This rage of pleasure, which the restless youth
Awakes impatient, with the gleaming morn; Application for a License. When beasts of prey retire, that all night long, In the shooting season of 1821, a fash- Urod by, necessity, had rang'd the dark, ionably dressed young man applied to Asham'd. Not so the steady tyrant man,
As if their conscious ravage shunn'd the light, sir Robert Baker for a license to kill- Who with the thoughtless insolence of power not game, but thieves. This curious ap- Inflam’d, beyond the most infuriate wrath plication was made in the most serious of the worst monster that e'er roam'd the and business-like manner imaginable. waste,
the cruel chase, And o'er the open fields with rapid speed Amid the beamings of the gentle days. To the close shelt'ring covert wing their way: Upbraid, ye ravening tribes, our wanton rage, When to the hedge-rows thus the birds For hunger kindles you, and lawless want;
repair, But lavish fed, in nature's bounty rollid, Most certain is our sport; but oft in brakes To joy at anguish, and delight in blood, So deep they lie, that far above our head Is what your horrid bosoms never knew. The waving branches close, and vex'd we hear
So sings the muse of “The Seasons” on The startled covey one by one make off. the one side; on the other, we have“ the Now may we visit some remoter ground; lay of the last minstrel” in praise of My eager wishes are insatiate yet, “Fowling," the “rev.John Vincent, B. A. And end but with the sun. curate of Constantine, Cornwall,” whose
Yet happy he, “passion for rural sports, and the beau- Who ere the nooontide beams infame the skies,
Has bagg’d the spoil; with lighter step he ties of nature,” gave birth to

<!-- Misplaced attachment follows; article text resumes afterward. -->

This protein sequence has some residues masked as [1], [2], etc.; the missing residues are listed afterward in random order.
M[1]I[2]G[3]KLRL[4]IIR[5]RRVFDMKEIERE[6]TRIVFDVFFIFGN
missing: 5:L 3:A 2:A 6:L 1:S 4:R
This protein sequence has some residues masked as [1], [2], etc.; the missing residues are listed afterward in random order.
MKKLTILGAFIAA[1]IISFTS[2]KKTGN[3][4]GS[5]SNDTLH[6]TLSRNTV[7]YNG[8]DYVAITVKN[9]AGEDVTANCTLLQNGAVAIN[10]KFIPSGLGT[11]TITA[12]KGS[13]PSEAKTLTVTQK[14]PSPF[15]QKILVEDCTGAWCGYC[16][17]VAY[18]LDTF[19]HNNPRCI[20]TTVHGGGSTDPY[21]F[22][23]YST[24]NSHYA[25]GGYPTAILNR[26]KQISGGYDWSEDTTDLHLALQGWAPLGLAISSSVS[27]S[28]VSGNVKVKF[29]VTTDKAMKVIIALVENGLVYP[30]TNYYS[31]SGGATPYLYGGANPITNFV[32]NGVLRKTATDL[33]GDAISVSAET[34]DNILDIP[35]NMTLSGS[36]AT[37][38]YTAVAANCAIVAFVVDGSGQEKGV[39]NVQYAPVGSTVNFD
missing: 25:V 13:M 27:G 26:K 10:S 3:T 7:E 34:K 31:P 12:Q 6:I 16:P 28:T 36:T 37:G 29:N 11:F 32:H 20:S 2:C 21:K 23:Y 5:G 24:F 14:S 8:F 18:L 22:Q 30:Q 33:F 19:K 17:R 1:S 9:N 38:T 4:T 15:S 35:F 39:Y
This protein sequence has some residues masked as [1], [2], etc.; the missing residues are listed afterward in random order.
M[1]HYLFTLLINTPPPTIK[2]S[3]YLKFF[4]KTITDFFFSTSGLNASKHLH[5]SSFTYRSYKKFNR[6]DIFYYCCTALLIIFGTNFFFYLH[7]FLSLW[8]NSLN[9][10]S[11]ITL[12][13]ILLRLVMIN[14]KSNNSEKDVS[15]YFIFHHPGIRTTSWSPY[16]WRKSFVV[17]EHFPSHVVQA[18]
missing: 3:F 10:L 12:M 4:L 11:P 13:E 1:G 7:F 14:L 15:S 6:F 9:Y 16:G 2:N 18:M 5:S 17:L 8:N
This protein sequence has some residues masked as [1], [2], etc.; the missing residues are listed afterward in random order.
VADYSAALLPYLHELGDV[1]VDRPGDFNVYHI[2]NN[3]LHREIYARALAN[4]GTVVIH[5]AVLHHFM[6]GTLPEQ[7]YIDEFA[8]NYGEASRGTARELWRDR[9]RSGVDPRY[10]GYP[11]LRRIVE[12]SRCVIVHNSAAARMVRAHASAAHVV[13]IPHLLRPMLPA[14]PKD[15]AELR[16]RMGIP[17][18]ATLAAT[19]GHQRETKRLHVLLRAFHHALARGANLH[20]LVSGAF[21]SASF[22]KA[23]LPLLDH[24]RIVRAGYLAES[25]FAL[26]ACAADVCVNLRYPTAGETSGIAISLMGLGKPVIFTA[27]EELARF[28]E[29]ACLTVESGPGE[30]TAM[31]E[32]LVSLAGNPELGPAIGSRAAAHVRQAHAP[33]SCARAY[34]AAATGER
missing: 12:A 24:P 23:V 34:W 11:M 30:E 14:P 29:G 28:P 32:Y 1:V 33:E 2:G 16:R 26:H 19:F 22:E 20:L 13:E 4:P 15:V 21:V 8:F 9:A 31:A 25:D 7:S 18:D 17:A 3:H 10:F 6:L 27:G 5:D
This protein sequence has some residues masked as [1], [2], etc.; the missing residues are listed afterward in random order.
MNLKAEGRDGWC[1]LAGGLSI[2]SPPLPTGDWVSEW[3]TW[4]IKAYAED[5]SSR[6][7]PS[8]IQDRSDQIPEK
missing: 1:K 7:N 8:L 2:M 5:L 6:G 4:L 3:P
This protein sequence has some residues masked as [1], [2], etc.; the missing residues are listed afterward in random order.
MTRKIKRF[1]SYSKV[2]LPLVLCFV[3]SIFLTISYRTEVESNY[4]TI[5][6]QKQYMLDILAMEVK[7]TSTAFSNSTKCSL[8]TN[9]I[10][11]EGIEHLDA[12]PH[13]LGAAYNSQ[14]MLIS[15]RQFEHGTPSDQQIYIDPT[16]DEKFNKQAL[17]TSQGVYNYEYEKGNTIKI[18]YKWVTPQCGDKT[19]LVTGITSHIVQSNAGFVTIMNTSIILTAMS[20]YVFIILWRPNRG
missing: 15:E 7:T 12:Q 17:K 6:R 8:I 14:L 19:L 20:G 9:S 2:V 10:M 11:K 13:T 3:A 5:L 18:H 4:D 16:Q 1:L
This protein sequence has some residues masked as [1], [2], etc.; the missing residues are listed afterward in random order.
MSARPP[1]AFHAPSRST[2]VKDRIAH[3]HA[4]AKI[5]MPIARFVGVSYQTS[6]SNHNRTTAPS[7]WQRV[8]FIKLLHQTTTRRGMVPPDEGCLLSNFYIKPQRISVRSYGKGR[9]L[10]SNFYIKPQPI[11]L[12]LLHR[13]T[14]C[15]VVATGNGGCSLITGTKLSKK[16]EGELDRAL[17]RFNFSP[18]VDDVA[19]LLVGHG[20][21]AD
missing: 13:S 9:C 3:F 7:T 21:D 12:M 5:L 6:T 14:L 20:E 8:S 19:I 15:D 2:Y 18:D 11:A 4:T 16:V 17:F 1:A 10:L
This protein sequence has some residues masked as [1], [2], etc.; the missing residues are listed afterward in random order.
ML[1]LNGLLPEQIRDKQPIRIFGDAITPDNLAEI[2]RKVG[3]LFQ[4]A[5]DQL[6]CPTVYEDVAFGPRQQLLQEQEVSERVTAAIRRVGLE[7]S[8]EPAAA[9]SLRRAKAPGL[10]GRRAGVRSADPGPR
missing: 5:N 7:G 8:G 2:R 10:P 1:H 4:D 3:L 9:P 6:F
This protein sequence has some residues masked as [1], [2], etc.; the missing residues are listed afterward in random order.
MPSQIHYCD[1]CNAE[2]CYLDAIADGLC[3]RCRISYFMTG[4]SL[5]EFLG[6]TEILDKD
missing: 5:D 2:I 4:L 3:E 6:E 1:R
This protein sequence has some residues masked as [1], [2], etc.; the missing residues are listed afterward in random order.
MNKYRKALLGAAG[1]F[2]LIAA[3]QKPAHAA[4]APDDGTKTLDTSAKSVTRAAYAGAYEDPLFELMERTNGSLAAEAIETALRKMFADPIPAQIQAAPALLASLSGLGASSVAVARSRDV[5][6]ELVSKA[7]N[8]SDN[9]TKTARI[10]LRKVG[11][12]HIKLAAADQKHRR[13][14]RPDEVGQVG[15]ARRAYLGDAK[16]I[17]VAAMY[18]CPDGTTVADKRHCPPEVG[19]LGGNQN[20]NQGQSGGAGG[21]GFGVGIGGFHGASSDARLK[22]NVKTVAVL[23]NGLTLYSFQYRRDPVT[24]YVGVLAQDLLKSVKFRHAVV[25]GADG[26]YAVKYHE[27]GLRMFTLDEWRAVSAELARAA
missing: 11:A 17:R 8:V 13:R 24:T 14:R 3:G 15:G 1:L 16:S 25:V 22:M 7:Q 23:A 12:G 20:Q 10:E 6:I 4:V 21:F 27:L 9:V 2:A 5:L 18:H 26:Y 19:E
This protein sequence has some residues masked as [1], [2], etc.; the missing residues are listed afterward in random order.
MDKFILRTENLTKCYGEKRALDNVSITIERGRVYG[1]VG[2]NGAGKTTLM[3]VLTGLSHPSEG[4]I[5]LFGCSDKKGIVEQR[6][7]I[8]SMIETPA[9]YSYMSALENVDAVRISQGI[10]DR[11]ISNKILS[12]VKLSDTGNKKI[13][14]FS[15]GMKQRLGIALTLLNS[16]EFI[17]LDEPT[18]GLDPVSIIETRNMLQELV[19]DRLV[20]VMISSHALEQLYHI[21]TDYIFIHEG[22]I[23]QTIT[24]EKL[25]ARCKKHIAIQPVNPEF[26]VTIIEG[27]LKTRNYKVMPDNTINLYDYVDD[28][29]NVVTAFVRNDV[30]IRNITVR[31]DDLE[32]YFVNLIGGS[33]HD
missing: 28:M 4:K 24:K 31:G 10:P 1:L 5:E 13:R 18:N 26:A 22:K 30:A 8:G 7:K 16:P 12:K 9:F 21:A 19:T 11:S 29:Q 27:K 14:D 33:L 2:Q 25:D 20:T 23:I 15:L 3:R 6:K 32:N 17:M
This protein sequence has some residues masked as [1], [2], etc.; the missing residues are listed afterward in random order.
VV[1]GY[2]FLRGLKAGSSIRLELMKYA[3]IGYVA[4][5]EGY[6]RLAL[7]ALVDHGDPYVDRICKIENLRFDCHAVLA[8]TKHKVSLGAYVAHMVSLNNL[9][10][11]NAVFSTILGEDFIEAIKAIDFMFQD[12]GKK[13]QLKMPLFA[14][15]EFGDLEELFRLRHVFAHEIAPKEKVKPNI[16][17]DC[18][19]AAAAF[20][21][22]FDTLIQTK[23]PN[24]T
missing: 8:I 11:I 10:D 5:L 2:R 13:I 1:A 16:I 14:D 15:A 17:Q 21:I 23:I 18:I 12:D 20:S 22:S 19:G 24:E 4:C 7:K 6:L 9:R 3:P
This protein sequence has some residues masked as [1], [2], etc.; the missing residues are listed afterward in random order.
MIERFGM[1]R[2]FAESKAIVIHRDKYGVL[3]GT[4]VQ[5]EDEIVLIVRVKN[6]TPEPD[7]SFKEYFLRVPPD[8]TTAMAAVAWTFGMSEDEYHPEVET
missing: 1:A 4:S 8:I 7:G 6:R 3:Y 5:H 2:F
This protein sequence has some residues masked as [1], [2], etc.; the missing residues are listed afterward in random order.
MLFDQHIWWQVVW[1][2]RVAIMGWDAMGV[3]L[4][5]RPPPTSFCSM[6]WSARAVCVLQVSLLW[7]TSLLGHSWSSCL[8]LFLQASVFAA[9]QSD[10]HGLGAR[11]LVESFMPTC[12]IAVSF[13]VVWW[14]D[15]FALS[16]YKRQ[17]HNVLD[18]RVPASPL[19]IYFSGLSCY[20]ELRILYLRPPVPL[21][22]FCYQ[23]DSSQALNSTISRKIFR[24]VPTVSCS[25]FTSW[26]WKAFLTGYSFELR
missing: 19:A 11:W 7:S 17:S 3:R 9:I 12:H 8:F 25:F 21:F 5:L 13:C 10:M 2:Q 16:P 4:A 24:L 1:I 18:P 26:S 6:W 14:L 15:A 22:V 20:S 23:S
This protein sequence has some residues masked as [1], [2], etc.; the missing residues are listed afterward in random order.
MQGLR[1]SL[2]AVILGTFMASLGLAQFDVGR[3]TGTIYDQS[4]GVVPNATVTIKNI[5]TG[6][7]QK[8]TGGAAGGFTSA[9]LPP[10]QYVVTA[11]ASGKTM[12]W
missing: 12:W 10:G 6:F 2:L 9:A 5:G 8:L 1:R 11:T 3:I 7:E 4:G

treads, where nature and sport were to be the Nor faints so fast beneath the scorching ray. only features of the picture," and wherein The morning hours well spent, should mighty he thus describes.
toil Full of th' expected sport my heart beats Require some respite, he content can seek high,
Th' o'er-arching shade, or to the friendly farm And with impatient step I haste to reach Betake him, where with hospitable hand The stubbles, where the scatter'd ears afford His simple host brings forth the grateful A sweet repast to the yet heedless game.
draught How my brave dogs o'er the broad furrows Of honest home-brew'd beer, or cider cool. bound,
Such friendly treatment may each fowler find Quart'ring their ground exactly. Ah! that Who never violates the farmer's rights, point
Nor with injurious violence, invades Answers my eager hopes, and fills my breast His fields of standing corn. Let us forbear With joy unspeakable. How close they lie ! Such cruel wrong, though on the very verge Whilst to the spot with steady pace I tend. Of the high waving field our days should point. Now from the ground with noisy wing they
burst, And dart away. My victim singled out,
The pen of a country gentleman comIn his aërial course falls short, nor skims
municates an account of a remarkable Th' adjoining hedge o'er which the rest unhurt character created by “love of the gun.” Have pass'd. Now let us from that lofty hedge Survey with heedful eye the country round;